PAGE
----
The Christmas of 2015 I was inspired by the traditional images of the Virgin and Child to create my own series of Madonna pictures. I saw this most sacred image of the Divine Feminine as present in all women of all ages and all places and all times and all circumstances of life. In total, I created 50 pictures.
This year I have decided to display most of them as a digital gallery in movie format. As you will see my pictorial representation is not sophisticated, but leans towards the childish in artistic terms. But each of these girl/woman images speaks to me in her own unique voice.
In honor of Mother’s Day, I am presenting the Madonna Mandalas to honor the Mother present in every woman. (I am also posting this on my Marie Taylor, Art blog.) Here is the link to You Tube:
I looked out of the front door and saw the sunny, leaf-covered yard of my childhood home. A small sob rose in my throat, “Oh, mama!” The scene instantly vanished and my eyes flew open. I had just been sleeping; it was only a dream in an afternoon nap, I realized as I sat up.
As the vision that had rested in my mind’s eye began to fade, the strings of my heart were stretched taut and pulled back into other memories; to a time when the big maple tree ruled the small front yard of my family’s home; to a time when the dry autumn grass would be buried under the bounty of its golden leaves.
Each year my mother would complain over the seemingly endless chore of raking of them and each day more and more would fall. Who would have thought the old tree had held so many in its arms, had been so rich. In my dream as I had looked out on that leaf-filled yard I knew that mother was gone and that it had now fallen to me to brush the ground clean and ready it for the coming winter snows.
In that instant I felt a stab of love for the long departed mother who had been both a support and burden to me throughout my life. “Oh, mama,” was the cry of a child who awoke from a frightening dream with arms outstretched, the cry of a sad girl who felt alone, the cry of a woman asking for forgiveness for her selfishness and neglect. “Oh, mama – love me, protect me, hold me, forgive me. I’m sorry,” all tangled and braided together in one long strand of yearning backward through time like a blind root seeking sustenance.
And while my heart was reverberating to the chord of the past, the maple stood composed and patient as trees so often do while it waited for me to pick up the rake with its worn wooden handle and rusting tines, to continue the yearly ritual of life, to accept the responsibility of its care as had been bequeathed to me – if only in dreamtime.
“Oh, mama,” my heart says as I rake up the scattered pieces of the day and ready myself for the long winter nights to come, “how I miss you.”
Mother’s Day will be here in a few days and as someone living in a senior community it is a touchy time for many residents. Those who never had children feel a little left out, and those who did have children are secretly praying that they will not be forgotten on this special day.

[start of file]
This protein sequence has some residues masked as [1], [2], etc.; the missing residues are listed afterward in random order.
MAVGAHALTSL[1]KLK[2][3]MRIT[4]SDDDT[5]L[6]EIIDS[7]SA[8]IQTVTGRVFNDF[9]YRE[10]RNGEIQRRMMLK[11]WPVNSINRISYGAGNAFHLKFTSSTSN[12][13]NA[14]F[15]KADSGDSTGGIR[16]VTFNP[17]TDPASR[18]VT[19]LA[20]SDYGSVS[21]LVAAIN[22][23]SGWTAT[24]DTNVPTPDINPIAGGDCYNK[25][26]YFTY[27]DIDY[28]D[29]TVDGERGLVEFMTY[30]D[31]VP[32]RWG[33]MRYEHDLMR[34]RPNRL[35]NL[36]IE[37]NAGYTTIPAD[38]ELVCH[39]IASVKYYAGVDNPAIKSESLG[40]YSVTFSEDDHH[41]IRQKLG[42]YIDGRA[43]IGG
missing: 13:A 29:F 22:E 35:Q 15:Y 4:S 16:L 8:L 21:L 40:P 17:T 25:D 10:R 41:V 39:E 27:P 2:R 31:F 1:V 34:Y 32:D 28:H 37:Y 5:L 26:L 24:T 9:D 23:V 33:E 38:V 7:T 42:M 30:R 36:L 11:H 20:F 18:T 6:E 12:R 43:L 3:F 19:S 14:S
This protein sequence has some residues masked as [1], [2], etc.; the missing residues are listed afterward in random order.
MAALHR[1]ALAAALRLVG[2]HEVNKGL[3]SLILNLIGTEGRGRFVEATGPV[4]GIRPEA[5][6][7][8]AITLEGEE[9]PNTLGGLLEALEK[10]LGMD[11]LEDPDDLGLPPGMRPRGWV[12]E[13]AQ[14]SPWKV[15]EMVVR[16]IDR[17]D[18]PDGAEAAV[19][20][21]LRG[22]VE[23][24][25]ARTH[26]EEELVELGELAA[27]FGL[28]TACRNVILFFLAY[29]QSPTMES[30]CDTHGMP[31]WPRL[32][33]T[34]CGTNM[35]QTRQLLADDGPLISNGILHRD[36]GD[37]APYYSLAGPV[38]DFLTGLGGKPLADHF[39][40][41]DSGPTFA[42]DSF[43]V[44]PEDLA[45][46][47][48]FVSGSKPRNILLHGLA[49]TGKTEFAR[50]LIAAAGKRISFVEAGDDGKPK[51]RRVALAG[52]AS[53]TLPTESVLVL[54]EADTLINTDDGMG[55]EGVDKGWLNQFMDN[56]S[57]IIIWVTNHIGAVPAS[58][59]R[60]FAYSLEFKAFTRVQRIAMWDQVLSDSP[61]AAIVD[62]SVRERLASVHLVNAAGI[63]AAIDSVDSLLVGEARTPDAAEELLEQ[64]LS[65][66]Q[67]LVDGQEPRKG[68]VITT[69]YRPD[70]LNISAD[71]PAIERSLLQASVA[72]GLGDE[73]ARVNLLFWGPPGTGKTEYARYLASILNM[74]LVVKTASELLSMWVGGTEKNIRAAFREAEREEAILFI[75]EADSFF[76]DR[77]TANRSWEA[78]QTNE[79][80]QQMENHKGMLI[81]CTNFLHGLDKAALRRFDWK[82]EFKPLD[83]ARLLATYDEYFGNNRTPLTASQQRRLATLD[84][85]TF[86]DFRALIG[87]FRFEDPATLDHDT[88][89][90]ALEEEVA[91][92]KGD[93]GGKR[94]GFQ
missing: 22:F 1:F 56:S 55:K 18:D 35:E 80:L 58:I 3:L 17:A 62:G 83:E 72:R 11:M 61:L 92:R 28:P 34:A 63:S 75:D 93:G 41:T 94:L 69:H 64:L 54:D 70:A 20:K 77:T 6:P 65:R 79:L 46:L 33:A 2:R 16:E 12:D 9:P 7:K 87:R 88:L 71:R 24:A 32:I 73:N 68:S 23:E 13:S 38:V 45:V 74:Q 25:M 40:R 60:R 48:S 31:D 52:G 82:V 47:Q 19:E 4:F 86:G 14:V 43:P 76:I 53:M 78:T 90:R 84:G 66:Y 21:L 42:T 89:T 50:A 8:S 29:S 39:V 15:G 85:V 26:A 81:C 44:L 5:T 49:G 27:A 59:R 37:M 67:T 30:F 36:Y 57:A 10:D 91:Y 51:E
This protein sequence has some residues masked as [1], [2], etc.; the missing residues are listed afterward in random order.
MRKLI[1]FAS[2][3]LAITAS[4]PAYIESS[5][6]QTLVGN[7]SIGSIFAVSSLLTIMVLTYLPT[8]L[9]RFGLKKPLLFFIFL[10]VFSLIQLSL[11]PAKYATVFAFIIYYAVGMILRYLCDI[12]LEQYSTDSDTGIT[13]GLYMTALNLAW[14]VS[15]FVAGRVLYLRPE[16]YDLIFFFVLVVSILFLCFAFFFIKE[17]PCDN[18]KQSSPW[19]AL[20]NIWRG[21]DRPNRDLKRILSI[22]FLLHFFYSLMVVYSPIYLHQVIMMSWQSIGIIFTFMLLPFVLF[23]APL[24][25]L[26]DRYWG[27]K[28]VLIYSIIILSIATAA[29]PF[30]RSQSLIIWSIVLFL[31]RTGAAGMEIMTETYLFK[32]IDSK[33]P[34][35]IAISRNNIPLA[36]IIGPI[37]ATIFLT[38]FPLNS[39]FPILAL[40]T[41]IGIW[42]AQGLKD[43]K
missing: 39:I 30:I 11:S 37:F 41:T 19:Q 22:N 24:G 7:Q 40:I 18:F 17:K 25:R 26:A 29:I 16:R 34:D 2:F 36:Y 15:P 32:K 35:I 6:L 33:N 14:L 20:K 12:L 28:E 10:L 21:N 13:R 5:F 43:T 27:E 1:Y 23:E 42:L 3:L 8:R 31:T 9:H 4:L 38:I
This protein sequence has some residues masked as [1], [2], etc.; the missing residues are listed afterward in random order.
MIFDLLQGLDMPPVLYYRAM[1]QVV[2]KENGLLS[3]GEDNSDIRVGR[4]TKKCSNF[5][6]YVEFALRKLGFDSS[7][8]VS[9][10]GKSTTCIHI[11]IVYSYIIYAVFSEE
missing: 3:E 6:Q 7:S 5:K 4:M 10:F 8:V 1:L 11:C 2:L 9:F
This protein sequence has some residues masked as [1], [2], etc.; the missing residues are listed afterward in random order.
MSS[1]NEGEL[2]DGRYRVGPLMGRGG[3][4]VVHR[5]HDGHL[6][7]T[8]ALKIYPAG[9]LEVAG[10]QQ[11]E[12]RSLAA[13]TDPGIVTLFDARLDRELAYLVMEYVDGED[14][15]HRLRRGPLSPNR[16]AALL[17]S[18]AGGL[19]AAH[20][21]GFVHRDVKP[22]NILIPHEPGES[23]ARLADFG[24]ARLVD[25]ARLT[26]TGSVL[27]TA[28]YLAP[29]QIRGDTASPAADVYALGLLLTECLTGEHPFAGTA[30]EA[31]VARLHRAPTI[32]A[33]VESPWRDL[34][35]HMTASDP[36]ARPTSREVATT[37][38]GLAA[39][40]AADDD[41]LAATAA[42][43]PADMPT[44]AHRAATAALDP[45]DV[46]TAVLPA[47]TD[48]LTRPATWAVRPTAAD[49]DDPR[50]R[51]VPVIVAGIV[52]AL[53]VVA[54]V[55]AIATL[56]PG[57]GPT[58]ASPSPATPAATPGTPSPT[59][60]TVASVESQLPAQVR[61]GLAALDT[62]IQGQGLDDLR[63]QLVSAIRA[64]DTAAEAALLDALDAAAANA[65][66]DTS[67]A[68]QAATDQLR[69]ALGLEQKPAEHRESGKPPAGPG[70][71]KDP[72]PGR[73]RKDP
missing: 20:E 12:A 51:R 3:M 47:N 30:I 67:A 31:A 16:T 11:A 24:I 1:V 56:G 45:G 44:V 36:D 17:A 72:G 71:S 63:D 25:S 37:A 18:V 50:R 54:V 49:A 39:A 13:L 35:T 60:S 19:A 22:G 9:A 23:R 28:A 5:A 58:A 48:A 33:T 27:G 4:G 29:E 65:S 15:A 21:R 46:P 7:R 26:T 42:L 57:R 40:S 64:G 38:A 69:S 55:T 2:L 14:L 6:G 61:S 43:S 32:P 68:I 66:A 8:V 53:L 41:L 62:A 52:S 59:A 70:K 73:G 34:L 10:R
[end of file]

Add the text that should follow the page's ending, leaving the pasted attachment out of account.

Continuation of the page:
My own mother died about eight years ago at the age of 93 but today as I reflected I saw there were some other mothers I wanted to remember. First, my Aunt Lucy who is still going strong at 97, God bless her, and my cousin Mary who is in her 80’s. Both women were very good to me all through my life. Then there is my daughter-in-law Lori who is such a good mother to my grandchildren. I sent them all a card to remind them of my love.
But there is one more mother I do not want to forget. I was adopted as a baby and never knew my biological mother – who is probably 80-something now if she is still alive. Her name was Eleanor Fisher and from what I heard she was of Scotch-Irish heritage. Back in 1944 she was going to college – which was still pretty rare for most women back then. I assume she got pregnant by a soldier- it was wartime.
I was born at St. Elizabeth’s catholic hospital in Meadville, PA and she named me Linda Lou. I don’t know if she was ever allowed to see me or to hold me in her arms. In those days they discouraged such things. I was placed in foster care for several months and then adopted by my mom and dad just before I was scheduled to go to the county orphanage.
I have had some curiosity about this absent mother off and on during the years but other than registering at a national adoption match agency I never sought her out. Partly I thought it was best to let sleeping dogs lie and partly I didn’t want my adoptive mom to feel I didn’t love her – and she would have.
In any event, although I have never sought out Eleanor she has always been in a private part of my heart and today I want to acknowledge her. Believing that intention is stronger than physical reality, I want to send a message into the cosmos knowing that it will find its way to her where ever she is.
Mama, thank you for giving me life. It could not have been an easy time for you in those days when an unmarried pregnancy was so shameful. I hope your family stood by you and that you were not alone. I hope you loved my father. I must have been conceived in love because there is so much in my heart.
Through the years you have probably thought of me many times and wondered how I was and wondered if you did the right thing. I did pretty good and you did do the right thing. I had a good start in life and I went to college, too. I had two fine sons along the way and now have three grandchildren.
I hope you married and had other children. I hope you got to experience the joy that we couldn’t share together. Don’t feel any regrets or sorrow. I know you did the best you could and that you loved me. If there is such a thing as another life, I want you there to meet me when I come home. Wear a red rose in your hair so that I will recognise you.